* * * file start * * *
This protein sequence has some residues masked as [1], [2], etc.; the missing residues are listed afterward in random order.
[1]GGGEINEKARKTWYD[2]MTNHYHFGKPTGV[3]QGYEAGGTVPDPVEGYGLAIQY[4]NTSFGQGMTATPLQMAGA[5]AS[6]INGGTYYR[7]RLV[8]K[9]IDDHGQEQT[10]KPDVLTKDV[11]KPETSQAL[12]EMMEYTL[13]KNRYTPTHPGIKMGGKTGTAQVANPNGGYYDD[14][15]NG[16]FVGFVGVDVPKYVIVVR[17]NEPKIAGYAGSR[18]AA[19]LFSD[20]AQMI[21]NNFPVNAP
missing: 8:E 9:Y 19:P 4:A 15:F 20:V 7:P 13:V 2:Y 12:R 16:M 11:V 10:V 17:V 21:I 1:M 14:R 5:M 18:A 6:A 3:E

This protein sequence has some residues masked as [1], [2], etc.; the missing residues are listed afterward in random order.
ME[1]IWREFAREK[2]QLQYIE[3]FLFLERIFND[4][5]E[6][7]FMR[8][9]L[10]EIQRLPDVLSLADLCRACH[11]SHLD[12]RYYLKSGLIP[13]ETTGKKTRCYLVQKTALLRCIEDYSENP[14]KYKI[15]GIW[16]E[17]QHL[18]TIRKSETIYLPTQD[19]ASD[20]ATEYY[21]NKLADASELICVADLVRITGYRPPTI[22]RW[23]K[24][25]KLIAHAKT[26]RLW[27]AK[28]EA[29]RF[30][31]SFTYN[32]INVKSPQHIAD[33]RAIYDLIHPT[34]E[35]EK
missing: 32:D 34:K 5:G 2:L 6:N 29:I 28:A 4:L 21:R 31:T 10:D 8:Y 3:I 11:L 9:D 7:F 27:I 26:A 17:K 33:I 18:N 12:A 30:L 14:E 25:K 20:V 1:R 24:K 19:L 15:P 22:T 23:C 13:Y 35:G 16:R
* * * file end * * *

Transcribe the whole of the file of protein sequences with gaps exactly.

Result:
This protein sequence has some residues masked as [1], [2], etc.; the missing residues are listed afterward in random order.
[1]GGGEINEKARKTWYD[2]MTNHYHFGKPTGV[3]QGYEAGGTVPDPVEGYGLAIQY[4]NTSFGQGMTATPLQMAGA[5]AS[6]INGGTYYR[7]RLV[8]K[9]IDDHGQEQT[10]KPDVLTKDV[11]KPETSQAL[12]EMMEYTL[13]KNRYTPTHPGIKMGGKTGTAQVANPNGGYYDD[14][15]NG[16]FVGFVGVDVPKYVIVVR[17]NEPKIAGYAGSR[18]AA[19]LFSD[20]AQMI[21]NNFPVNAP
missing: 8:E 9:Y 19:P 4:A 15:F 20:V 7:P 13:V 2:Y 12:R 16:M 11:V 10:V 17:V 21:I 1:M 14:R 5:M 18:A 6:A 3:E

This protein sequence has some residues masked as [1], [2], etc.; the missing residues are listed afterward in random order.
ME[1]IWREFAREK[2]QLQYIE[3]FLFLERIFND[4][5]E[6][7]FMR[8][9]L[10]EIQRLPDVLSLADLCRACH[11]SHLD[12]RYYLKSGLIP[13]ETTGKKTRCYLVQKTALLRCIEDYSENP[14]KYKI[15]GIW[16]E[17]QHL[18]TIRKSETIYLPTQD[19]ASD[20]ATEYY[21]NKLADASELICVADLVRITGYRPPTI[22]RW[23]K[24][25]KLIAHAKT[26]RLW[27]AK[28]EA[29]RF[30][31]SFTYN[32]INVKSPQHIAD[33]RAIYDLIHPT[34]E[35]EK
missing: 32:D 34:K 5:G 2:L 6:N 29:I 28:A 4:L 21:R 31:T 10:D 8:Y 3:I 11:L 9:D 7:F 27:I 26:A 17:K 33:I 18:N 12:A 30:L 14:E 25:K 20:V 1:R 24:K 19:L 15:P 22:T 23:C 13:Y 35:G 16:R